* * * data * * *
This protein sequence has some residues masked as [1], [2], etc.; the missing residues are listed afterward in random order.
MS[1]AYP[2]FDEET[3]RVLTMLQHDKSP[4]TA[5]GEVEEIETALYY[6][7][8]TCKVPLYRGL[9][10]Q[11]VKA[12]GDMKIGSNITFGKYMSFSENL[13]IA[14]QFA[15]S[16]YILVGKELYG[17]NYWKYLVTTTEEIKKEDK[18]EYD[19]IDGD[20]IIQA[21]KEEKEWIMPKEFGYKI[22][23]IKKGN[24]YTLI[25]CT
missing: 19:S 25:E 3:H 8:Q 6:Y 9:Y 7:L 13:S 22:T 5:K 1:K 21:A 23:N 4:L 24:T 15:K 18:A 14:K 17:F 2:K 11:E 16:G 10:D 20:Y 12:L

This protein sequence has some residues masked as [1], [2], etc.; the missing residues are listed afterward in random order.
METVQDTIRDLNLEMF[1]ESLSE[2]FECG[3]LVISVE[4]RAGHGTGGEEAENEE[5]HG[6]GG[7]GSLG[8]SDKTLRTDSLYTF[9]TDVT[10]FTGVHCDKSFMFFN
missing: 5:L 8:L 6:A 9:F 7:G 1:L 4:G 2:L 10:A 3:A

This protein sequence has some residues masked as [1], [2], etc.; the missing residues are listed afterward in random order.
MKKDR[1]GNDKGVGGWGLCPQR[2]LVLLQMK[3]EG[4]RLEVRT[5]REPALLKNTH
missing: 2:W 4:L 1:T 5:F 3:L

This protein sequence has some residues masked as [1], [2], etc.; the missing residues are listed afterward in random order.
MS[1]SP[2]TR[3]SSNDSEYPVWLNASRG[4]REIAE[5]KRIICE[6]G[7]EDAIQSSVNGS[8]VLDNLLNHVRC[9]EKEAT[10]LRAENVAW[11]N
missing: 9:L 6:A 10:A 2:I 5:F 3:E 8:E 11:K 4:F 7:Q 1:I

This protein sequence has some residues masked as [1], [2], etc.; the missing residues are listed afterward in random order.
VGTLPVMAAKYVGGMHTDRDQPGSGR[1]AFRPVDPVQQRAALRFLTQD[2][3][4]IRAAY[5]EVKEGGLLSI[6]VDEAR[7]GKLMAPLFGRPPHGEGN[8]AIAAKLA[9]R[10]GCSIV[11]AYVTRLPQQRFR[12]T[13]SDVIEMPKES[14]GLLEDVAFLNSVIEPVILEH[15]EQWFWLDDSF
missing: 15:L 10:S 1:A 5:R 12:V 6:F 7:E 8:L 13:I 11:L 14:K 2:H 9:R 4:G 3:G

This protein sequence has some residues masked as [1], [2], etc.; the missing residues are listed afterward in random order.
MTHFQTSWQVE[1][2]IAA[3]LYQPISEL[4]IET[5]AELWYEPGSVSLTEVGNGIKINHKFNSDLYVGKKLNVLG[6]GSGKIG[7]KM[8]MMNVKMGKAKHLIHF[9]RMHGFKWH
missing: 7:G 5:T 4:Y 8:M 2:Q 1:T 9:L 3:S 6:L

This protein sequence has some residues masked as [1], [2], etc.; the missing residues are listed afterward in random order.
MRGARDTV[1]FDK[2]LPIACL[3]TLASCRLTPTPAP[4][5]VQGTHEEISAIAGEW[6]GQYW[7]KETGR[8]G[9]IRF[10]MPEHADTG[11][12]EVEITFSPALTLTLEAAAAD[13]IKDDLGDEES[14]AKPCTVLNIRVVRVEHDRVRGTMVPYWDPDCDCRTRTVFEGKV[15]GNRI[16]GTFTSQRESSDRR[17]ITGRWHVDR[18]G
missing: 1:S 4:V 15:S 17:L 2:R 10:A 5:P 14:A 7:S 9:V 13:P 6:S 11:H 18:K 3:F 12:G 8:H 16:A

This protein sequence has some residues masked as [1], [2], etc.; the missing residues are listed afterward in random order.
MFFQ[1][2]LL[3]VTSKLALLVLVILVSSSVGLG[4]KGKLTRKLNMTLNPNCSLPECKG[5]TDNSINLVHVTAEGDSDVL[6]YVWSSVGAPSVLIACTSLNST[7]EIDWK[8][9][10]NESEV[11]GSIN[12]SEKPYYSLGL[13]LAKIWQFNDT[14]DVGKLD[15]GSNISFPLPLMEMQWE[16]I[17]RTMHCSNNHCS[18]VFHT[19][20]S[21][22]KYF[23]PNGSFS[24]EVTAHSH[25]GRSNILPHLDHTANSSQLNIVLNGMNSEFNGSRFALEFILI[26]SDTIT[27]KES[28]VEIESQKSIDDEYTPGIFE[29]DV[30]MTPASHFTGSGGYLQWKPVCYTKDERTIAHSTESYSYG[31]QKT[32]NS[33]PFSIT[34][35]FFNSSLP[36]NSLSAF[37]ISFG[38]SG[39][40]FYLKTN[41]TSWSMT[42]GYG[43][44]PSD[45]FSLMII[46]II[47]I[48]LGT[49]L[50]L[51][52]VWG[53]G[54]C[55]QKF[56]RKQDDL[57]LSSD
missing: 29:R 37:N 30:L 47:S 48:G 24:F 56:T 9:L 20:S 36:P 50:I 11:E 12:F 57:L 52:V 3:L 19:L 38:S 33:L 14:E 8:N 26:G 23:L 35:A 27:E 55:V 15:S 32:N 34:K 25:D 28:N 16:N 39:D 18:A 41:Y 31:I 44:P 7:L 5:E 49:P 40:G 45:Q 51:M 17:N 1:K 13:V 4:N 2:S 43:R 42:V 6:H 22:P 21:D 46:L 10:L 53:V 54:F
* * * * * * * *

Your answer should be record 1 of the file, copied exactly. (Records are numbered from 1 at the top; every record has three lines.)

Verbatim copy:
This protein sequence has some residues masked as [1], [2], etc.; the missing residues are listed afterward in random order.
MS[1]AYP[2]FDEET[3]RVLTMLQHDKSP[4]TA[5]GEVEEIETALYY[6][7][8]TCKVPLYRGL[9][10]Q[11]VKA[12]GDMKIGSNITFGKYMSFSENL[13]IA[14]QFA[15]S[16]YILVGKELYG[17]NYWKYLVTTTEEIKKEDK[18]EYD[19]IDGD[20]IIQA[21]KEEKEWIMPKEFGYKI[22][23]IKKGN[24]YTLI[25]CT
missing: 19:S 25:E 3:H 8:Q 6:Y 9:Y 7:L 13:S 22:T 5:K 1:K 21:A 23:N 4:L 24:T 15:K 18:A 14:K 17:F 2:K 11:E 16:G 10:D 20:Y 12:L